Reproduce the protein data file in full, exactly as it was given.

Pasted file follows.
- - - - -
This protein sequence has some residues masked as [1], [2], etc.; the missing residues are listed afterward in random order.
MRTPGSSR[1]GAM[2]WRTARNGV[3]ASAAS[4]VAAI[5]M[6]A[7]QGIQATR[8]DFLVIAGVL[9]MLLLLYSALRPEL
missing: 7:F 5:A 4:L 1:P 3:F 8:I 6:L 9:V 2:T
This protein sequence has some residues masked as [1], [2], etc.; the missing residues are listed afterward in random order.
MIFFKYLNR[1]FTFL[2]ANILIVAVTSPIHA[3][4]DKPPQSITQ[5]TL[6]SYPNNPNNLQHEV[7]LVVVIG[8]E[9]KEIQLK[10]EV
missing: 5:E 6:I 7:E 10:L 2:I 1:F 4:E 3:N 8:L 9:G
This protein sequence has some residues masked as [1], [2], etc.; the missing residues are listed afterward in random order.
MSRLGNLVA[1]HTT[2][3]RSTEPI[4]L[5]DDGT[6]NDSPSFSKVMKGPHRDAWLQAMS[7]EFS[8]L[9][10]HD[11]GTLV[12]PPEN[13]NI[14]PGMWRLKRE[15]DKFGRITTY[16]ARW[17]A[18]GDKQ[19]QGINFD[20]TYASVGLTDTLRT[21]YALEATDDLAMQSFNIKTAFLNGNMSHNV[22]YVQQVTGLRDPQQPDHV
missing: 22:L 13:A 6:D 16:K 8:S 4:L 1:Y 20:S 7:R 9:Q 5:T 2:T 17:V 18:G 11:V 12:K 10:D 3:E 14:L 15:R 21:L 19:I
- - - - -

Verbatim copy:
This protein sequence has some residues masked as [1], [2], etc.; the missing residues are listed afterward in random order.
MRTPGSSR[1]GAM[2]WRTARNGV[3]ASAAS[4]VAAI[5]M[6]A[7]QGIQATR[8]DFLVIAGVL[9]MLLLLYSALRPEL
missing: 7:F 5:A 4:L 1:P 3:F 8:I 6:L 9:V 2:T
This protein sequence has some residues masked as [1], [2], etc.; the missing residues are listed afterward in random order.
MIFFKYLNR[1]FTFL[2]ANILIVAVTSPIHA[3][4]DKPPQSITQ[5]TL[6]SYPNNPNNLQHEV[7]LVVVIG[8]E[9]KEIQLK[10]EV
missing: 5:E 6:I 7:E 10:L 2:I 1:F 4:E 3:N 8:L 9:G
This protein sequence has some residues masked as [1], [2], etc.; the missing residues are listed afterward in random order.
MSRLGNLVA[1]HTT[2][3]RSTEPI[4]L[5]DDGT[6]NDSPSFSKVMKGPHRDAWLQAMS[7]EFS[8]L[9][10]HD[11]GTLV[12]PPEN[13]NI[14]PGMWRLKRE[15]DKFGRITTY[16]ARW[17]A[18]GDKQ[19]QGINFD[20]TYASVGLTDTLRT[21]YALEATDDLAMQSFNIKTAFLNGNMSHNV[22]YVQQVTGLRDPQQPDHV
missing: 22:L 13:A 6:D 16:K 8:S 4:L 1:Y 20:S 7:R 9:Q 5:T 2:T 17:V 18:G 11:V 12:K 10:D 3:E 14:L 15:R 21:L 19:I